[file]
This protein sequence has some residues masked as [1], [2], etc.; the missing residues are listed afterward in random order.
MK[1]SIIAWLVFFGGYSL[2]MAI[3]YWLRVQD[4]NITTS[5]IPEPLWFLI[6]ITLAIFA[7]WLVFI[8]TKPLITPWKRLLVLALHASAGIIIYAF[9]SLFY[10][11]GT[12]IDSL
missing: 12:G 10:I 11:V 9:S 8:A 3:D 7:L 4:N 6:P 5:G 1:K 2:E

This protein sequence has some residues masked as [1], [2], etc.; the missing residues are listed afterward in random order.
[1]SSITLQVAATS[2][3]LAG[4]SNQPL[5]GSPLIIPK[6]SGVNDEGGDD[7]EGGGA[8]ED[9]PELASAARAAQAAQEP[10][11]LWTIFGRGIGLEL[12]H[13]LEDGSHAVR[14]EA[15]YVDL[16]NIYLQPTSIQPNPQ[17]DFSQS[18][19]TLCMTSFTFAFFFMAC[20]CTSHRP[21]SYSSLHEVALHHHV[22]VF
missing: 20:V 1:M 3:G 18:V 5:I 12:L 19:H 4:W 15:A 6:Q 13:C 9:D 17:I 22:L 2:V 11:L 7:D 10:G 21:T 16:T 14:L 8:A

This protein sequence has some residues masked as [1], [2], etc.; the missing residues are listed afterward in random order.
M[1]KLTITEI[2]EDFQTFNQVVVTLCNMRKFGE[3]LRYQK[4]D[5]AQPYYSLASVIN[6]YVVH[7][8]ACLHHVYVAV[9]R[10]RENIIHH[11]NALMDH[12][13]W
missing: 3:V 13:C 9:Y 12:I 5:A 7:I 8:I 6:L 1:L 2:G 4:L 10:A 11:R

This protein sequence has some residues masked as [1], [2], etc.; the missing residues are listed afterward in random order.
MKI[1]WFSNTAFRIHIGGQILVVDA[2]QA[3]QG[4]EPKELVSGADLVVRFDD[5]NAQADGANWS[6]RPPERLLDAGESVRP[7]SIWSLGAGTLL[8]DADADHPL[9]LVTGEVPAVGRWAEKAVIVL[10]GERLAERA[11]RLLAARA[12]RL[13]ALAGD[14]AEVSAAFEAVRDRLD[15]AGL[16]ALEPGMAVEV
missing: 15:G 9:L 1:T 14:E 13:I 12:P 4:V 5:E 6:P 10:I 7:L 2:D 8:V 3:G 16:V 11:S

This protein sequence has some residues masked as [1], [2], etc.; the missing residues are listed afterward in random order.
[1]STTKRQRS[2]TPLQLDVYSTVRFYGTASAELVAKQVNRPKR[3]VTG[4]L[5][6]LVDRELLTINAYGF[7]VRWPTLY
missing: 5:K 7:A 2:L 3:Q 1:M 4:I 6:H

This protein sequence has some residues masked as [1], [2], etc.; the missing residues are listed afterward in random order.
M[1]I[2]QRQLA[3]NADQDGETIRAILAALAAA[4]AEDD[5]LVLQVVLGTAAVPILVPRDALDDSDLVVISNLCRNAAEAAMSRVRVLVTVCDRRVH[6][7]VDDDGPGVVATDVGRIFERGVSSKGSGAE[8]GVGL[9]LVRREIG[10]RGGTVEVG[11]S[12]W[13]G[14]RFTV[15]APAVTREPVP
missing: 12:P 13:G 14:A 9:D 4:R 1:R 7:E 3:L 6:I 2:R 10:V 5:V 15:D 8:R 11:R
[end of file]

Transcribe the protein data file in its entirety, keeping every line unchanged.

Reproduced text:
This protein sequence has some residues masked as [1], [2], etc.; the missing residues are listed afterward in random order.
MK[1]SIIAWLVFFGGYSL[2]MAI[3]YWLRVQD[4]NITTS[5]IPEPLWFLI[6]ITLAIFA[7]WLVFI[8]TKPLITPWKRLLVLALHASAGIIIYAF[9]SLFY[10][11]GT[12]IDSL
missing: 12:G 10:I 11:V 9:S 8:A 3:D 7:L 4:N 6:P 5:G 1:K 2:E

This protein sequence has some residues masked as [1], [2], etc.; the missing residues are listed afterward in random order.
[1]SSITLQVAATS[2][3]LAG[4]SNQPL[5]GSPLIIPK[6]SGVNDEGGDD[7]EGGGA[8]ED[9]PELASAARAAQAAQEP[10][11]LWTIFGRGIGLEL[12]H[13]LEDGSHAVR[14]EA[15]YVDL[16]NIYLQPTSIQPNPQ[17]DFSQS[18][19]TLCMTSFTFAFFFMAC[20]CTSHRP[21]SYSSLHEVALHHHV[22]VF
missing: 20:V 1:M 3:G 18:V 5:I 12:L 19:H 4:W 15:A 6:Q 13:C 9:D 17:I 22:L 2:V 11:L 7:D 10:G 21:T 16:T 14:L 8:A

This protein sequence has some residues masked as [1], [2], etc.; the missing residues are listed afterward in random order.
M[1]KLTITEI[2]EDFQTFNQVVVTLCNMRKFGE[3]LRYQK[4]D[5]AQPYYSLASVIN[6]YVVH[7][8]ACLHHVYVAV[9]R[10]RENIIHH[11]NALMDH[12][13]W
missing: 3:V 13:C 9:Y 12:I 5:A 7:I 8:I 6:L 1:L 2:G 4:L 10:A 11:R

This protein sequence has some residues masked as [1], [2], etc.; the missing residues are listed afterward in random order.
MKI[1]WFSNTAFRIHIGGQILVVDA[2]QA[3]QG[4]EPKELVSGADLVVRFDD[5]NAQADGANWS[6]RPPERLLDAGESVRP[7]SIWSLGAGTLL[8]DADADHPL[9]LVTGEVPAVGRWAEKAVIVL[10]GERLAERA[11]RLLAARA[12]RL[13]ALAGD[14]AEVSAAFEAVRDRLD[15]AGL[16]ALEPGMAVEV
missing: 15:G 9:L 1:T 14:E 13:I 12:P 4:V 5:E 6:P 10:I 7:L 2:D 8:V 3:G 16:V 11:S

This protein sequence has some residues masked as [1], [2], etc.; the missing residues are listed afterward in random order.
[1]STTKRQRS[2]TPLQLDVYSTVRFYGTASAELVAKQVNRPKR[3]VTG[4]L[5][6]LVDRELLTINAYGF[7]VRWPTLY
missing: 5:K 7:A 2:L 3:Q 1:M 4:I 6:H

This protein sequence has some residues masked as [1], [2], etc.; the missing residues are listed afterward in random order.
M[1]I[2]QRQLA[3]NADQDGETIRAILAALAAA[4]AEDD[5]LVLQVVLGTAAVPILVPRDALDDSDLVVISNLCRNAAEAAMSRVRVLVTVCDRRVH[6][7]VDDDGPGVVATDVGRIFERGVSSKGSGAE[8]GVGL[9]LVRREIG[10]RGGTVEVG[11]S[12]W[13]G[14]RFTV[15]APAVTREPVP
missing: 12:P 13:G 14:A 9:D 4:R 1:R 7:E 3:L 6:I 2:R 10:V 5:V 15:D 8:R 11:R